You should make yourself replaceable.
You should work on the business, not in the business. Many business owners get stuck working in the business and not on it. You should work on it and grow the company, but the company has to be able to run without you. You never want to put your name next to who. You want to figure out who in your business does all of these things on a daily basis.
The second P is Product. You want to ask yourself, “Is your product or industry thriving or dying? Do you have an Amazon or Blockbuster?” If you have a Blockbuster, you need to start aligning yourself with an expert who can help you and ask yourself some transformational questions, “What business am I in? What do I do well? What business should we be in?” I’ll give you one quick example to illustrate that.
What business did Amazon start? Books. They asked themselves, “What business are we in? Books. What do we do well?” Amazon said, “We do fulfillment well better than anybody. What business should we be in? Fulfillment.” Those three questions are what made Amazon the multibillion-dollar conglomerate that it is. It is very important. You got to be on the way up. If you’re not, then you’re going to have to pivot, congruent revenue streams, maybe merge with another company or acquire another business. There are all kinds of different things you can do.
The third P Is Processes. Processes are very important. Most owners don’t think about processes until they have to because something bad happened in their company. Processes should be designed with the customer experience in mind from the beginning. They should be efficient, productive, and well-documented. You need to make sure all the employees are trained on the processes. You’d be surprised we’re selling a $60 million company and they don’t have their policy and procedure manuals. Buyers will not buy a business without having all that documentation in place.
When you assess a business, do you always think of the business as being sellable? Even if someone says, “This is my baby. I want to have this my whole life,” do you still think of it in those terms?
Every owner should think of it in those terms even if they say, “This is my baby, I’ll never sell it,” because you never know what’s going to happen. A catastrophic event could occur. You could get diagnosed with COVID. That’s external. You got internal catastrophic events and external, plus you might get burned out or the business isn’t doing well and you’re losing money. You should always build a business to sell, even if you never plan on selling it because if you build it to sell, you’re going to have a much better business. You’re going to have a business that is functional, sustainable, scalable, and making money. It is profitable.You should always build a business to sell, even if you never plan on selling it. If you build it to sell, you'll have a much better business, one that is functional, sustainable, scalable, and profitable. Click To Tweet
Do you think it’s possible to sell your black book? That’s an argument I hear from many people. In the example of the dentist’s office, “I will no longer be the dentist here, but you get access to my entire client list.” Do you think that works?
I don’t think it works in dental practice because the dentist is such personal. It’s somebody in your mouth. The only time that that works is let’s say you have a financial advisor practice, and they’re selling their list because that’s a little bit more transferable than a dentist practice. Sometimes there’s a competitor and the business is not doing very well so they might sell their list of clients to that competitor and that could work, but you’re not going to get maximum value for it. The way to get maximum value is to build a business based on all 6 Ps.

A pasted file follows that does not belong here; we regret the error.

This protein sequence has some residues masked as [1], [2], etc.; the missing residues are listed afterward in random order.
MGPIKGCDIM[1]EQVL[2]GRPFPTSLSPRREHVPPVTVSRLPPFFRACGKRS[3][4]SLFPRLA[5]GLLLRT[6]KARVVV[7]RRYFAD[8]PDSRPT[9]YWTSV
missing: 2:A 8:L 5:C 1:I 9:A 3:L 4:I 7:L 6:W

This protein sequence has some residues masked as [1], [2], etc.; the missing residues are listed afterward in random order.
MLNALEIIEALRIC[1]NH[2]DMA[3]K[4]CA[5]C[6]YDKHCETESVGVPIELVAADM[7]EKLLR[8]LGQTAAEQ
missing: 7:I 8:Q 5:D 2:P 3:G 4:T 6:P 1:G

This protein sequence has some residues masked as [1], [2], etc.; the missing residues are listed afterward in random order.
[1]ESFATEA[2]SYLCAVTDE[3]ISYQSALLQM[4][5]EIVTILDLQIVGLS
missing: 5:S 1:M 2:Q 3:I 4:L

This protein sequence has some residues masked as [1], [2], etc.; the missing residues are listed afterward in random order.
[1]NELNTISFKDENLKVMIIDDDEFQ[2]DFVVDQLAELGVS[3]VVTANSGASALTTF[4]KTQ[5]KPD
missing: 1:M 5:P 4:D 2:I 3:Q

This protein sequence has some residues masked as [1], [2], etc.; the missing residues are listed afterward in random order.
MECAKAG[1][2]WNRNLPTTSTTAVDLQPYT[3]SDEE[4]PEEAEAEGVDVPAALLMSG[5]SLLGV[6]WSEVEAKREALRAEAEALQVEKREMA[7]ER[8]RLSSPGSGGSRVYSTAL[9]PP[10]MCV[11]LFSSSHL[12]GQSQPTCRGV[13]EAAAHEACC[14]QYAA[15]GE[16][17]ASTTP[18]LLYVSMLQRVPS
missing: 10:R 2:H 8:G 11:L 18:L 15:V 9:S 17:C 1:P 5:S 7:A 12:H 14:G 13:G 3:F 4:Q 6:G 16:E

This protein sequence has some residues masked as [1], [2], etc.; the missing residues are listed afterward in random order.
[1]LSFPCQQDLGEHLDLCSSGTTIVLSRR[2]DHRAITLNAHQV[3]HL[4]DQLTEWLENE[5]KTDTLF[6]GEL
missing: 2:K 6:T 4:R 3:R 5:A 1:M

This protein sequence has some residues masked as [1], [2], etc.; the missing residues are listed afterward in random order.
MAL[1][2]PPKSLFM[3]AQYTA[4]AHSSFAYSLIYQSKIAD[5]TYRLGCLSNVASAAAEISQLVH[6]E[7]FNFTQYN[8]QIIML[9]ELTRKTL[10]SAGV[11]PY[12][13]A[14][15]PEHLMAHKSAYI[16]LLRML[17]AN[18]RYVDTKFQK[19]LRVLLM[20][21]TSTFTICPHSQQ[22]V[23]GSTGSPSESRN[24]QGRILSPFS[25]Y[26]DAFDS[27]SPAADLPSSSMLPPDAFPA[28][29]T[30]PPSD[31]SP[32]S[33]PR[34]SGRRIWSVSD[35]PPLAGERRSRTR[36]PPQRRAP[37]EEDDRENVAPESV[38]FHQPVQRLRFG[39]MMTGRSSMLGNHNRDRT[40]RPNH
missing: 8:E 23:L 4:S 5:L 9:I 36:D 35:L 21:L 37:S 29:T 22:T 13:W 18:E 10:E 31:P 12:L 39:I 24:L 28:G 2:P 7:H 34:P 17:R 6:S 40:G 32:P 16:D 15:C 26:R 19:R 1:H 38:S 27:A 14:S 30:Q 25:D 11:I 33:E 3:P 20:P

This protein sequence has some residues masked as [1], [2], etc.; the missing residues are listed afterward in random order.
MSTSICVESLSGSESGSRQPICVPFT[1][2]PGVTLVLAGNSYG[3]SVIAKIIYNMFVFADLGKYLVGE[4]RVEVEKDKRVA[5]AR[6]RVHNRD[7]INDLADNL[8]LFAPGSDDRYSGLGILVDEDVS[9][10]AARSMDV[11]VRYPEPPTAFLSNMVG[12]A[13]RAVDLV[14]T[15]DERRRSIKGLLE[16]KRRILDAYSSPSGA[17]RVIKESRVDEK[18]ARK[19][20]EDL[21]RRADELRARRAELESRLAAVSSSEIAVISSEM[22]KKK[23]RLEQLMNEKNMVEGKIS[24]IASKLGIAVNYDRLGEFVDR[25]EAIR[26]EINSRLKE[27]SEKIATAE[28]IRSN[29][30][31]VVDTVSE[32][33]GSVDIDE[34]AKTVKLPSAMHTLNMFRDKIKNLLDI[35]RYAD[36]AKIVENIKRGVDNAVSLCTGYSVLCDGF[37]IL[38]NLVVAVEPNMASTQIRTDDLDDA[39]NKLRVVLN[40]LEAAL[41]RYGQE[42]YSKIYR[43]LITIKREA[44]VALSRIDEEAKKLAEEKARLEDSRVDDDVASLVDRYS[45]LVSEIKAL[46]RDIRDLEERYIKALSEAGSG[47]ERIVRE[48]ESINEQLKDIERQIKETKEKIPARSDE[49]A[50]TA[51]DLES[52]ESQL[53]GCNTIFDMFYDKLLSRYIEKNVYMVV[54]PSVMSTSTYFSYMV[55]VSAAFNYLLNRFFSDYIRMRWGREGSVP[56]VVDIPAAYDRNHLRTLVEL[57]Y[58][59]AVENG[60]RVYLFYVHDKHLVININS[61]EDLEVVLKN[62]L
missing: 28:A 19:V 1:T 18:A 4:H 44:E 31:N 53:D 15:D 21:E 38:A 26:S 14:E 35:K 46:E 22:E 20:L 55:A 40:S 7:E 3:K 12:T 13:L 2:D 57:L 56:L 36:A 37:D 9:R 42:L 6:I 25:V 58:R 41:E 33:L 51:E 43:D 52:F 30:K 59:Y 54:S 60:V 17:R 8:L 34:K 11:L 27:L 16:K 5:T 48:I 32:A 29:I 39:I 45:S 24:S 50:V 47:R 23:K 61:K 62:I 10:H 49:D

It depends on the industry.
Let’s say you’re selling a graphics company. They’ve been in business for decades and they have commercial accounts. That business is not doing very well and they want to sell off their client list. There might be a competitor that’s willing to buy that client list, but then at what value? You’re never going to get maximum value for that. It does depend on what industry, but these personalized industries like chiropractic, dentistry, MD practices, and interior decorators, those businesses are going to have a very tough time ever selling a list.
What you are saying sounds to me like It’s easier to sell a product-based business than a service-based business.
It’s not. You can sell a service-based business all day long as long as it’s not 1,000% dependent upon that owner. In any business, whether it’s a products business or a service business, if it’s 1,000% dependent upon that owner and you take that owner out of the business, you don’t have a business anymore.
Let’s get back to the book then. Let’s finish the Ps.
We get People, Product, Processes, and now we’re on Proprietary. Proprietary is the number one value driver. There are six pillars for proprietary. Number one on proprietary is branding. How well branded is your company because the bigger the brand, as long as it’s still relevant in the mind of the consumer, it’s going to be worth a lot of money. Apple is the biggest brand in the world with $389 billion. That’s without assets, inventory, cashflow, or anything else. Build your brand. Build your value.
Also, trademarks are worth a lot of money. One of the biggest mistakes that business owners make, I don’t know about Europe, but in the United States, is they’ll start their business. They’ll go get a trademark in their state, but they never check the government website to make sure that name is available on a federal basis.
There’s a difference there.
What happens is you’re in business, running your business, building your brand and value, and all of a sudden, years later, you get a cease and desist letter. Business owners will typically throw thousands of dollars at that trying to fight it, but they will always lose because they’re the ones who didn’t get the federal trademark. Whoever gets the federal trademark wins. It’s very important to spend $1,500 or $1,700 and get that federal trademark to protect your company name. Otherwise, you’re going to have to start all over again. You’re going to have to change the company name, and now that costs money to rebuild your brand.